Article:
Schedule UTP: Comparative Statistics Through the First Transition Year

By Robert D. Adams, J.D., CPA, Washington

Editor: Valrie Chambers, Ph.D., CPA

Procedure & Administration

Schedule UTP, Uncertain Tax Position Statement, was first required to be filed with tax year 2010 income tax returns by corporations that reported assets of $100 million or more on their tax return balance sheets and that met other filing criteria. Under transition rules for TY 2012 and TY 2013, the asset threshold dropped to $50 million, and it drops to $10 million for TY 2014 and later returns.

This item provides an overview of the IRS's statistics on Schedule UTP through the first three tax years of filings (TY 2010–2012). Since 2012 is the first year of required reporting for firms with lower asset levels, this item compares filing data for Schedule UTP filers that have assets in amounts above and below the first transitional threshold of $100 million. This item is an update to the Schedule UTP statistics discussed by Robert Adams in the Tax Practice & Procedures column of the October 2012 (p. 700) and July 2013 (p. 482) issues of The Tax Adviser. Those articles also outlined the basic Schedule UTP filing requirements, statistics for filers in the Compliance Assurance Program, and IRS treatment of Schedule UTP filers.

Additional information is available on the AICPA "Disclosure of Uncertain Tax Positions" webpage.

The IRS Large Business & International (LB&I) Division created Schedule UTP and maintains a centralized review process that enables it to (1) review all Schedules UTP filed and analyze them to determine if the disclosures comply with the relevant instructions; (2) select issues for audit and identify trends; (3) identify gaps in guidance and move to fill them; and (4) determine the proper use and treatment of Schedules UTP.

How Schedule UTP Statistics Relate to Overall LB&I Corporate Income Tax Return Statistics

It is valuable to understand the size of the population of actual Schedule UTP filers relative to the overall population of corporate income tax return filers that potentially could be required to file the schedule. The best way to make that comparison is to analyze the characteristics of the corporations filing Schedule M-3, Net Income (Loss) Reconciliation for Corporations With Total Assets of $10 Million or More.

Charles E. Boynton, Ph.D., CPA, the program manager and senior program analyst, Planning, Analysis, Inventory, and Research (PAIR) at LB&I, and his co-authors have written a series of articles analyzing LB&I's Schedule M-3 filing population (the M-3 studies). The corporate population in the M-3 studies only includes actual Form 1120 returns. The M-3 studies present the number of included companies that issue audited financial statements, by size of reported total assets. However, there are two areas of incongruence in relating the Schedule UTP filers to the M-3 studies population. Both the M-3 studies population and the Schedule UTP population include Form 1120 filers, but the M-3 studies exclude filers of Forms 1120-PC, U.S. Property and Casualty Insurance Company Income Tax Return, 1120-L, U.S. Life Insurance Company Income Tax Return, and 1120-F, U.S. Income Tax Return of a Foreign Corporation. There are also timing differences. Schedule UTP statistics are grouped by the return form year printed on the face of the form filed. (For example, all relevant returns filed on 2011 forms will be counted in the 2011 statistics.) However, the M-3 studies use compilations made by the IRS's Statistics of Income (SOI) Division, which compiles its statistics on a fiscal year, looking at returns with year ends from July 31 of a given year through June 30 of the following year.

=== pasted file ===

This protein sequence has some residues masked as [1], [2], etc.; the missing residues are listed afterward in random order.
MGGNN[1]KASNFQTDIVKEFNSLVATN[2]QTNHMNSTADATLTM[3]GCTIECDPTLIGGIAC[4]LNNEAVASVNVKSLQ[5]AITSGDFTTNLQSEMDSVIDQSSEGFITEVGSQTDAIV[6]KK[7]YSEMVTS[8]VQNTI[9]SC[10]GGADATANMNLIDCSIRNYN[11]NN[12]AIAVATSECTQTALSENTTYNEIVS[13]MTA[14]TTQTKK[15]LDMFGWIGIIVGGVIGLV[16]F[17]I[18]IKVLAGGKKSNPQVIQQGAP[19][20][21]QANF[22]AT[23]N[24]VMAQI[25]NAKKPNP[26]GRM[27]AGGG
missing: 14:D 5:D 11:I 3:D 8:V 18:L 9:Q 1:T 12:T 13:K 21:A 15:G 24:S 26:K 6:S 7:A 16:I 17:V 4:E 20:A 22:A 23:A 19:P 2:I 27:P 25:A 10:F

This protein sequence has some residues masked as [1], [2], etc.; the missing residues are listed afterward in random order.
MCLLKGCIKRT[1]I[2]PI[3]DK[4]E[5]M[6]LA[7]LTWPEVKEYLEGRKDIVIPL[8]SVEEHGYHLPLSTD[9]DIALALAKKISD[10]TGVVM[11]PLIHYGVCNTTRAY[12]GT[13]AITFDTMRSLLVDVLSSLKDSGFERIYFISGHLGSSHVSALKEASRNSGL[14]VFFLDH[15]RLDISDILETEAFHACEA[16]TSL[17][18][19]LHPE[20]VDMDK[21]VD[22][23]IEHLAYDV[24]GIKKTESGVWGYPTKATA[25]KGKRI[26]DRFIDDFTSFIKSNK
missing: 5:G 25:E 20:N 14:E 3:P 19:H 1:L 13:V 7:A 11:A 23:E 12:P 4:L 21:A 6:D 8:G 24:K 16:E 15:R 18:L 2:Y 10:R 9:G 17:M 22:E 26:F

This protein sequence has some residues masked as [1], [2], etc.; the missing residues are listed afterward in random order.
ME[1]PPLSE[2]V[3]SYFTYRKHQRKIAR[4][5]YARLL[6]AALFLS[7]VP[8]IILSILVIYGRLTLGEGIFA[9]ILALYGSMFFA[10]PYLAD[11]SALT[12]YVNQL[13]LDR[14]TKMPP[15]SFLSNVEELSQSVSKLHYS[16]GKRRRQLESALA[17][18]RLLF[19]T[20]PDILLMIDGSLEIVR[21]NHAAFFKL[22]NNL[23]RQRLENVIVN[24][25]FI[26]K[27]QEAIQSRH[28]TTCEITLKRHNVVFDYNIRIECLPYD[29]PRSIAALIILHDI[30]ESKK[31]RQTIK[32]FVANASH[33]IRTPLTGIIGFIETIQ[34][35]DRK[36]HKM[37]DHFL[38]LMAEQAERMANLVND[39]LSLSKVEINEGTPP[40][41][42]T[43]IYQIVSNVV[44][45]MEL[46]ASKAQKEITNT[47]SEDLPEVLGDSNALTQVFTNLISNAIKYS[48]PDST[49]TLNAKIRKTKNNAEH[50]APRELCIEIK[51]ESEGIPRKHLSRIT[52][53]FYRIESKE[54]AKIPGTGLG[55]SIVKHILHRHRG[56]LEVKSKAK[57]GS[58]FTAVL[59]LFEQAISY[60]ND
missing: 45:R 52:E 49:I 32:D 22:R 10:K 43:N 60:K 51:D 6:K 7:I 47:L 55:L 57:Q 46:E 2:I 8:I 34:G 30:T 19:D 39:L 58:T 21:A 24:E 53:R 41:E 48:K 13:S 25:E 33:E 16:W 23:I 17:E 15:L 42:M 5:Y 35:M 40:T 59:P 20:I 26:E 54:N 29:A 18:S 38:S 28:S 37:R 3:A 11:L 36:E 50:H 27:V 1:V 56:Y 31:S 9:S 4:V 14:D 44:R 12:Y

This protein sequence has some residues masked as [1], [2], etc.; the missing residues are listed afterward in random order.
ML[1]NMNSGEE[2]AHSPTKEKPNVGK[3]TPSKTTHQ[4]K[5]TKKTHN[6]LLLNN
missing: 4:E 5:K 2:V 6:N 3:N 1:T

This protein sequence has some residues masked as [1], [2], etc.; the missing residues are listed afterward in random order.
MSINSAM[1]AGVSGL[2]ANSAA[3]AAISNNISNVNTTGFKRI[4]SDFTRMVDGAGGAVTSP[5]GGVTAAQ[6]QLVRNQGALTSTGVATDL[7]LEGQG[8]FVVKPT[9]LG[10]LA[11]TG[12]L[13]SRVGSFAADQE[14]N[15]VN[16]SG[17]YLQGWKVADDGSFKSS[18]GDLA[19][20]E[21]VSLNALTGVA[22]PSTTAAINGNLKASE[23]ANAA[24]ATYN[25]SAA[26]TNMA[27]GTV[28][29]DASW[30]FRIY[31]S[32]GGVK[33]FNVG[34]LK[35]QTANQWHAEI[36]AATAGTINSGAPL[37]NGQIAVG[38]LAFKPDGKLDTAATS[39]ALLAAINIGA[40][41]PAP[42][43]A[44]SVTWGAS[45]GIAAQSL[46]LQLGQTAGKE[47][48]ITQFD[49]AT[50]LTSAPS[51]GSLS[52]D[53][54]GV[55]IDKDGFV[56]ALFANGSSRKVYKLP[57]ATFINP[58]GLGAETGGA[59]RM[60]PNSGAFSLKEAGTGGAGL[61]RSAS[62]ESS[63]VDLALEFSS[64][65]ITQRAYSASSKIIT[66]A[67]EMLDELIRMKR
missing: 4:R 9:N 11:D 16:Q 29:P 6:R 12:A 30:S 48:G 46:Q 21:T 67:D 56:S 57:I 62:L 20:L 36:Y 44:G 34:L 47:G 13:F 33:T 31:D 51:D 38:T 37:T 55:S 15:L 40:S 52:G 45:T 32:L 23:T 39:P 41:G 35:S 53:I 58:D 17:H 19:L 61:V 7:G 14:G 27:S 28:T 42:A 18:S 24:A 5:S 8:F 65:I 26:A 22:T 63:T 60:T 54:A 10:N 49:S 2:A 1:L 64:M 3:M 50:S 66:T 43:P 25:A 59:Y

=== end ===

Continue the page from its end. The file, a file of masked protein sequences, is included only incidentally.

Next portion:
According to the M-3 studies for the SOI 2010 and 2011 years, the Schedule M-3 filing populations (and estimate of potential Schedule UTP populations) summarized by financial statement type and asset size were as shown in this ­exhibit.

Using this table, one can approximate the proportion of potential filers of Schedule UTP, those corporations with $10 million or more of assets that also issue audited financial statements that file Schedule UTP. Note that the M-3 study for 2012 has not been conducted as of this writing, so its analysis is excluded.

Schedule UTP Filing Statistics: TY 2010 and TY 2011 Return Averages Compared to TY 2012 Returns
  • Based on the data published as of this writing at www.irs.gov, and other information PAIR shared for this article, here is how Schedule UTP statistics are trending. (Note that the IRS regularly updates these statistics.) Although for TY 2012, only companies with assets above $50 million were required to file Schedule UTP, some companies with fewer assets filed Schedules UTP in each of the three years. Therefore, in this analysis, one category includes filers with assets of "less than $100 million" rather than filers with asset amounts "between $50 million and $100 million." An average of 2,167 taxpayers filed Schedule UTP for each of TY 2010 and TY 2011; so far, for TY 2012, the IRS has processed 1,940 taxpayer filings of Schedule UTP, of which 1,742 taxpayers had assets of more than $100 million and 198 had assets of less than $100 million, which is roughly the same rate for TY 2012 as for TY 2010 and TY 2011. The 2,167 filers represent about 10% of the potential Schedule UTP filers (21,736 throughout this analysis) and only about 5.3% of the 41,188 filers in the total LB&I corporate population. The 198 filers with assets of less than $100 million represent about 1% of the potential Schedule UTP filers and only about 0.5% of all the filers in the total LB&I corporate population.